I heard that 28 of the approximately 40 private washing stations were burnt down in and around the small town of Yirgacheffe. It’s unclear who the arsonists were. As a good friend confirmed, none of the washing stations in the cooperative system (Yirgacheffe Union) were destroyed, and also 13 private washing stations were spared. I got this info from Seattle Coffee Works. I have many friends from Ethiopia and they have been telling me the problems that are going on in the Countryside in their country. But i did not know where this was taking place. My heart goes out to the people of Ethiopia!
Ethiopia has long been governed by an authoritarian regime providing stability to an otherwise unstable region (Somalia, Eritrea, Sudan and Yemen are all directly neighboring or nearby countries). At the same time, the government has been criticized for well-documented human rights violations. The country continues to be one of the poorest countries in the world, with an explosive population growth of around 2.5% per year. It also has seemed on an economic upswing in recent years with double-digit GDP growth and quite a few major infrastructure projects underway (e.g. hydro-electric damn on the Nile, new highways to the South, new train line from Addis Ababa to the port city of Djibouti, light rail in Addis Ababa).
There had been political protests all summer long this year. From distant Seattle, at first I thought the main reason for political unrest was the fact that the largest ethnic groups (the Oromo and Amahara) did not feel adequately represented in government. The realities of Ethiopian politics are way more complex than that. On October 9, 2016, the Ethiopian government declared a State of Emergency for the entire country.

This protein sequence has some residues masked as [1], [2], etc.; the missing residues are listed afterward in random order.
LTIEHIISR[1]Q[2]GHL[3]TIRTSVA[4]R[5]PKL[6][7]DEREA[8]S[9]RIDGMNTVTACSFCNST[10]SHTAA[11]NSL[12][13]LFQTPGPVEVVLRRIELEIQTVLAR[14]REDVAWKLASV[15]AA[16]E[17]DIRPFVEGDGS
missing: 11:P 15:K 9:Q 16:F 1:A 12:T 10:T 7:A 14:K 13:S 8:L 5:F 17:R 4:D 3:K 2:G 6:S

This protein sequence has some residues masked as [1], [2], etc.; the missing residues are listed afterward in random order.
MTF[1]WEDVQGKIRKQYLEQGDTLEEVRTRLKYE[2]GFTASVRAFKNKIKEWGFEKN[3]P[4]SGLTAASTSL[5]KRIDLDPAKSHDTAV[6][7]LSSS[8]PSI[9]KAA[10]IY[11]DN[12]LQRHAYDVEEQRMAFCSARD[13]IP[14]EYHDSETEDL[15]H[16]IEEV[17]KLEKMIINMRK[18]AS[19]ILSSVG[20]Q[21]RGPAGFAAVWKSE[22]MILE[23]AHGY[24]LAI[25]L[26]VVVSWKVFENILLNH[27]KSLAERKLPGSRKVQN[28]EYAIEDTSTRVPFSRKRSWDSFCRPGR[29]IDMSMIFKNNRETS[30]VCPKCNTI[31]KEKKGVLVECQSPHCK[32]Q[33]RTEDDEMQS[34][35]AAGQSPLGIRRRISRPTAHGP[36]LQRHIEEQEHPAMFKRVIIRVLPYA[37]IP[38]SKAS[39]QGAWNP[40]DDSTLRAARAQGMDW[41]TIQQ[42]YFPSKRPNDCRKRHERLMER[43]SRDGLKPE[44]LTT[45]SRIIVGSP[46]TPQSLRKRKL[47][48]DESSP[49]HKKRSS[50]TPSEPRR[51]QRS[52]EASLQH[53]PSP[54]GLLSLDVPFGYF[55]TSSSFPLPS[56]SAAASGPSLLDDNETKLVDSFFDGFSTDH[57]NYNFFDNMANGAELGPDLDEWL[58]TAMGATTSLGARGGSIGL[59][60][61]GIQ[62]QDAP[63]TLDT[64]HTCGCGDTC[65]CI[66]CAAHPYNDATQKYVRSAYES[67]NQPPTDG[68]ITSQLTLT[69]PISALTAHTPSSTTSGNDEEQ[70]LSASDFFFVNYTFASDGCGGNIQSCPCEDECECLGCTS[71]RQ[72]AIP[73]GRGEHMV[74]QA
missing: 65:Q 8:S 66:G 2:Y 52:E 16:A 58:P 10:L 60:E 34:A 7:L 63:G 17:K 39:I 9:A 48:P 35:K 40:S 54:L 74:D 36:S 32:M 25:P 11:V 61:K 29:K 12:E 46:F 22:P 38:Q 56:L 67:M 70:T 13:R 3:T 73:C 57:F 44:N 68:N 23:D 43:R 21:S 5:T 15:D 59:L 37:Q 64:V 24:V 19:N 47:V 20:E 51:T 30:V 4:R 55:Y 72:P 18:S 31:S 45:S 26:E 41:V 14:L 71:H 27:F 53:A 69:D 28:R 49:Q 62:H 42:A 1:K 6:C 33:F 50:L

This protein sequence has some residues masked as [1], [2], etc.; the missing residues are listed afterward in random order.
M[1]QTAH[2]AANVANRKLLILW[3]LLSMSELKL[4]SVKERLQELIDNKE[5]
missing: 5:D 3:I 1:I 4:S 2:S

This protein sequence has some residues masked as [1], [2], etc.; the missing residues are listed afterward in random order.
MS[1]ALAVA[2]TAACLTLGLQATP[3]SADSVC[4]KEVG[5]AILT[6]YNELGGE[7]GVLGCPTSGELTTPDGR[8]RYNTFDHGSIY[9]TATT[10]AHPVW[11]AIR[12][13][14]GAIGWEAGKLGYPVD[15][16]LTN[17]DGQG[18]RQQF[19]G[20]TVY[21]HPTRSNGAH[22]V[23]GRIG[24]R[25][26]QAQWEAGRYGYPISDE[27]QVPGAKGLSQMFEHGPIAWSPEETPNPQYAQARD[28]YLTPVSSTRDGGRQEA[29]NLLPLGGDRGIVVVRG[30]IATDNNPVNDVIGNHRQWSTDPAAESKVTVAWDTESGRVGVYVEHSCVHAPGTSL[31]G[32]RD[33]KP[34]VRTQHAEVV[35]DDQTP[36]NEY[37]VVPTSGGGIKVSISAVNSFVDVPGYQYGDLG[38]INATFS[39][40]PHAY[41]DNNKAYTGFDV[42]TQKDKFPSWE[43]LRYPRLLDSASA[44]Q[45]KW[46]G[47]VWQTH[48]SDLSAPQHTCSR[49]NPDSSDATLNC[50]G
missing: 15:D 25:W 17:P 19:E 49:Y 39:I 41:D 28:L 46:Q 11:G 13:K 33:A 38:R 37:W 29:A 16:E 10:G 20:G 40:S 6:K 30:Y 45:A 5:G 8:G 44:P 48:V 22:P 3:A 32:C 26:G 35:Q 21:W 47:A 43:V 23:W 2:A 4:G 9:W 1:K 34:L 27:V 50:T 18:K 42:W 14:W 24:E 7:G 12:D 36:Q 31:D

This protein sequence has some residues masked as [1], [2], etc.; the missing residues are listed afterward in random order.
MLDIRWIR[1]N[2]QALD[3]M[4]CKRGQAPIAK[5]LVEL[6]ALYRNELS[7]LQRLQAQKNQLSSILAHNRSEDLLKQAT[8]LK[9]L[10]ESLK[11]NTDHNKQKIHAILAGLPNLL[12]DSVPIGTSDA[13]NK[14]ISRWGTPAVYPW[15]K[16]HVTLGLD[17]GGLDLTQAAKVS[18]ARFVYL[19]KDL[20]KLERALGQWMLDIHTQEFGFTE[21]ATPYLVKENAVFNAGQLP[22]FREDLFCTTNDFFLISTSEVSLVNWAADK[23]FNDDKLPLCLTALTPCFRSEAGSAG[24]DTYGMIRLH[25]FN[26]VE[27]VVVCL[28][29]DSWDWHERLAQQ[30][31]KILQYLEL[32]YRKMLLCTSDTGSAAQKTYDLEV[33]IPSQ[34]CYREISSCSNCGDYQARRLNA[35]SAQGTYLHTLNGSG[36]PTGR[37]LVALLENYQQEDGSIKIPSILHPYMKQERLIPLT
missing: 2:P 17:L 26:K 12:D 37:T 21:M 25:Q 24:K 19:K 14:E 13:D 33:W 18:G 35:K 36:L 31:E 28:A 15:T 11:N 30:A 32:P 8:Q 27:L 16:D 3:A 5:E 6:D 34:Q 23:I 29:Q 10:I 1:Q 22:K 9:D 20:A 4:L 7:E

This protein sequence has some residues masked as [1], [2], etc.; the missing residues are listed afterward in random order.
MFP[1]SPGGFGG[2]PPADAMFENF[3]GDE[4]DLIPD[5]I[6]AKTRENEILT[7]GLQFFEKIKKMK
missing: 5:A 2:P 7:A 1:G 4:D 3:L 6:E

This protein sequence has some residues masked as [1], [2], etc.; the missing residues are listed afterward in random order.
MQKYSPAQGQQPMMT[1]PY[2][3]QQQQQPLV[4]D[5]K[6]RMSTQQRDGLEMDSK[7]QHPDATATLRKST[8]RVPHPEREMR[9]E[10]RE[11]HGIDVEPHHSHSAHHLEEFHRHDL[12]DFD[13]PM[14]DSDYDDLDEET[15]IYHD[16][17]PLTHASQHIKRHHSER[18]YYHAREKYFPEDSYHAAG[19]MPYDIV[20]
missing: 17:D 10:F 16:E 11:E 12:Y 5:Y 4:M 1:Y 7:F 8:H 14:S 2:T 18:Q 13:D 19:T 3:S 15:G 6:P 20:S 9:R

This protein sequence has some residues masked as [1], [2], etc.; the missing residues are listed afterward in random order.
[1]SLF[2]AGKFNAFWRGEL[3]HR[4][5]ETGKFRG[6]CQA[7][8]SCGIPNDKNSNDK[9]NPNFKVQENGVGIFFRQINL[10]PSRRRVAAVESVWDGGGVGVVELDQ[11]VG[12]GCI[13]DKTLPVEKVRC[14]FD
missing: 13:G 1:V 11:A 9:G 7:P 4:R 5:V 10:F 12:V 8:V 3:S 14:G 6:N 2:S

What the burning of 28 washing stations means for the 2016-17 crop year in Yirgacheffe coffee remains to be seen. Friends from Yirgacheffe directly affected by this tragedy said they’ll be able to rig together provisional working washing stations in the next two or three weeks. They will try to get as ready as they can to process this crop’s coffee cherries. If they don’t, there is sure to be a shortage of processing capacity in Yirgacheffe this year, and that might mean any number of things:
a) coffee cherries left on the trees because there won’t be enough processing capacitity;
b) lower quality because washing stations won’t have enough drying space to process the coffee;
c) lower availability of Yirgacheffe coffee and increased prices for the coffee that does come through;
d) further decreased income for already poor small holder farmers in the Yirgacheffe region.